Curly Hair Styles BiographySource(google.com.pk)
Did you know that the Jheri Curl, worn so proudly by the Jacksons, Ice Cube, and your crazy aunties and uncles, was invented by the son of Irish immigrants? Yep–’the curl’ was made by a white man!
Below is a timeline for what I did with Brown Girls Hair throughout the years.Born as Robert William Redding in Rantoul, Illinois in 1907, Redding’s interest in the beauty industry began during the Great Depression when he realized that hair stylists and makeup artists had the best paying jobs (even in the midst of great poverty, folks were still getting their hair did–heyyyy). As a young man, he taught chemistry and worked as a hair stylist eventually becoming one of the first men to get a cosmetology license. When the products he was using did not meet his expectations, he began experimenting with chemicals and mixed them with household items like mayonnaise and vinegar to create his own shampoos. Later on, it was Redding who brought the pH balance factor in when it came to shampoos and invented the first creme rinse conditioner. He also started hair companies Redken, Nexxus, Jheri Redding Products Company, and Jhirmack some of which are now owned by other brandsWhile permanent waving had been a popular technique since about 1872 when Marcel Grateau developed a tool that would curl the hair, it was widely done on clients with straight hair. It was Jheri Redding who first started to experiment with permanent waving on excessively curly hair using small toothpicks for rolling the hair. And thus the Jheri Curl was born and every pillow in African American households around the United States became saturated with the juice.A jheri curl was a two-part application that consisted of a softener (often called a “rearranging cream”) to loosen the hair and a solution to set the curls. The rearranging cream used pungent chemicals, causing the naturally tight curls to loosen and hang. The loose hair was then set on perm rods and a chemical solution was then added to the hair to permanently curl it.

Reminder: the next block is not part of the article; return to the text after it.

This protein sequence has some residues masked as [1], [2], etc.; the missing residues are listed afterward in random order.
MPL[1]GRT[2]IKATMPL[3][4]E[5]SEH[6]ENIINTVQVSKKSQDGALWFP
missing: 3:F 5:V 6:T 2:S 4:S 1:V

Perming the hair was time and labor-intensive and expensive to upkeep. The harsh mix of chemicals required for the process caused the wearer’s natural hair to become extremely brittle and dry.